My Hospital Ordeal

on March 15, 2016

If you follow me on twitter, you’ll be very much aware of what happened to me last week. And if you don’t, well firstly you’re missing out because I’m hella witty (I’m not), but secondly, you won’t know that I spend 4 days in hospital. Ah yes, the joys of an emergency hospital admittance.

Hospital

I literally wanted to do a quick update post since I wasn’t able to collect my mail until yesterday, which is what I needed for today’s post. And yes, those are disgusting cankles that came about from hospital socks (I promise I don’t have cankles irl).

All through the week I’d had a tightening in my abs. It was painful to move from sitting to laying down and vice versa, but I thought I’d just worked myself too hard at a gym class. It didn’t even occur to me that this could’ve been the early warning signs of something being wrong until after I’d been admitted. I didn’t think it was anything too out of the ordinary until Sunday night when I suddenly got an awful pain in the right side of my abdomen. I barely slept and took loads of painkillers through the night.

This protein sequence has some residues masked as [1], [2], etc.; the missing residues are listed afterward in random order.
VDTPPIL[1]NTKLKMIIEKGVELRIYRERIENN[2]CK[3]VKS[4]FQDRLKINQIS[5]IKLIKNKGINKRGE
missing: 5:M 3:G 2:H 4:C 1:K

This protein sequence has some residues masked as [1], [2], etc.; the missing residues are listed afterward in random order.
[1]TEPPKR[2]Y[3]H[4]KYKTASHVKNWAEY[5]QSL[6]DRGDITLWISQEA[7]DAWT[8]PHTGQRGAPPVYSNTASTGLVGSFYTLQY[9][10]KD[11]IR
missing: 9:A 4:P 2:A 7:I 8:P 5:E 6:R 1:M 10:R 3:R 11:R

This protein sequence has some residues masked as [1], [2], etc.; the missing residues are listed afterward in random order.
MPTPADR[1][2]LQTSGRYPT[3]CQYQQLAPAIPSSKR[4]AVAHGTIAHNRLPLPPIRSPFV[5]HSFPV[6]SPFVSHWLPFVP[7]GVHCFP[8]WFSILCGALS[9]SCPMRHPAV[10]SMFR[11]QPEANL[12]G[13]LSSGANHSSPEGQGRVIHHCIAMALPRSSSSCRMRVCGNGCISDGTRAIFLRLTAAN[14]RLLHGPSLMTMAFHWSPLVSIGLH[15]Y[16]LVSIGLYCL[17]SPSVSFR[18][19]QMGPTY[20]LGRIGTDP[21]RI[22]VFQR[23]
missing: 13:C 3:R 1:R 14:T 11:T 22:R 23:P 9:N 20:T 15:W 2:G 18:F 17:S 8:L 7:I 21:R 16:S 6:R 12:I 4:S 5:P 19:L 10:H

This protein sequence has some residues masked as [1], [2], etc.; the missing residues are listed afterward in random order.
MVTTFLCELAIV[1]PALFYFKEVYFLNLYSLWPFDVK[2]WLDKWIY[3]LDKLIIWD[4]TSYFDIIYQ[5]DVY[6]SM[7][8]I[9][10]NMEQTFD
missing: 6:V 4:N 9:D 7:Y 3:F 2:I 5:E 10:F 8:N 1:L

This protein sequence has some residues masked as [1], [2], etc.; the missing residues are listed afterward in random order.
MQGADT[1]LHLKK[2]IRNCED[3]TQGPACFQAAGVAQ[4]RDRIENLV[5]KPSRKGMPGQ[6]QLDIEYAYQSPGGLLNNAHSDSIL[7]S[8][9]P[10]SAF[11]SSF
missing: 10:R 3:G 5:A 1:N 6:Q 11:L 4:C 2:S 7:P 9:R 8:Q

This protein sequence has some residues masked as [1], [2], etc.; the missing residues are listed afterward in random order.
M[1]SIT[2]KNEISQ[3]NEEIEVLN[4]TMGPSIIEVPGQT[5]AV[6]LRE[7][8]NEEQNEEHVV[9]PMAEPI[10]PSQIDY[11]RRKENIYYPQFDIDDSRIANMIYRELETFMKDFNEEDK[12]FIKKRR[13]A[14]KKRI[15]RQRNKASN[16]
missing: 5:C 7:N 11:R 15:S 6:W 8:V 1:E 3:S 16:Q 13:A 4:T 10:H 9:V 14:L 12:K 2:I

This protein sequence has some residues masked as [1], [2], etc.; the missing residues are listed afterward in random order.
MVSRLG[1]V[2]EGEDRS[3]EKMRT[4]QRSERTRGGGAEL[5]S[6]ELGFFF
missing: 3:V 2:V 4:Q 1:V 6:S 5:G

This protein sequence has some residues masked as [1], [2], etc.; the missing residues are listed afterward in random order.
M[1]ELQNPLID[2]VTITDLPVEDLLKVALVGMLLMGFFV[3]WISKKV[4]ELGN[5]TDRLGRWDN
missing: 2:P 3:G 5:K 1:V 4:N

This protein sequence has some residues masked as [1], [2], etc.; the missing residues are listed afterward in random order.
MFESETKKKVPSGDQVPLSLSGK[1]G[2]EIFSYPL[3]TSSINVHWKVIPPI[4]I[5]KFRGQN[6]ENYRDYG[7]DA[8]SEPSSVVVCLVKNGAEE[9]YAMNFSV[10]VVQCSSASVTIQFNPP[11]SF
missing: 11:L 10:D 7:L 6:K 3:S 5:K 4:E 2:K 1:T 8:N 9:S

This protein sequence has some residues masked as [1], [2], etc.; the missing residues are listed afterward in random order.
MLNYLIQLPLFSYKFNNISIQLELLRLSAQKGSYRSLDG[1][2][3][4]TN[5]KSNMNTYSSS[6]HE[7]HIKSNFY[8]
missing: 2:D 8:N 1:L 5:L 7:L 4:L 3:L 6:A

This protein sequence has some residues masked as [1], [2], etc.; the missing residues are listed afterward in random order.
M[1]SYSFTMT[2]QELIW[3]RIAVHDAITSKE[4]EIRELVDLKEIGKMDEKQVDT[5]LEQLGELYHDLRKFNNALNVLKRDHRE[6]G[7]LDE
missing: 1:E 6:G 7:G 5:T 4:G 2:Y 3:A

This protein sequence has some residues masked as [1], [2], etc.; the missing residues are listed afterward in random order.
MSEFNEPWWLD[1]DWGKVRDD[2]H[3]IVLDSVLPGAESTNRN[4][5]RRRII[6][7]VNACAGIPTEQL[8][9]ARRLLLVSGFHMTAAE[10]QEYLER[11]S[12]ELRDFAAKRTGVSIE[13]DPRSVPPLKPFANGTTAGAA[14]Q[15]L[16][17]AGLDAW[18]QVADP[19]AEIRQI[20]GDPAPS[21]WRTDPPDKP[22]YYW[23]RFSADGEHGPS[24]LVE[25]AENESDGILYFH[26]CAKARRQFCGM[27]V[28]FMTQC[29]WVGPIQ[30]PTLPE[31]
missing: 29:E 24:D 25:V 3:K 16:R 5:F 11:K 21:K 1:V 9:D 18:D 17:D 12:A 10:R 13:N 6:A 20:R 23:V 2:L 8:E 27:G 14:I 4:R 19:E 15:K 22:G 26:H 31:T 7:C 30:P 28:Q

I spent 45 minutes on the phone to the doctors on Monday, knowing something wasn’t right, and they had no appointments left by the time I got through (I rang at 8:15 which is when they open). NHS 111 told me that I either had to get an emergency appointment or go to A&E within 2 hours because they couldn’t risk it being my appendix, but I managed to get an emergency GP appointment. I was seen by a really lovely GP and she referred me to the surgical admissions unit (SAU) at Huddersfield Royal Infirmary.

By the time I got to SAU it was about midday and I was assessed – by assessed I mean I had my bloods taken (and my veins battered because the doctor was rubbish at cannulation), and all my observations recorded. I was then sat in the waiting room for three hours whilst I waited for everything to come back, on nil by mouth the entire time. I met some lovely people in the waiting room – a man having his hernia taken out, a man with suspected appendicitis, a woman whose feeding tube had come out, and a lady who had some post-surgical complications.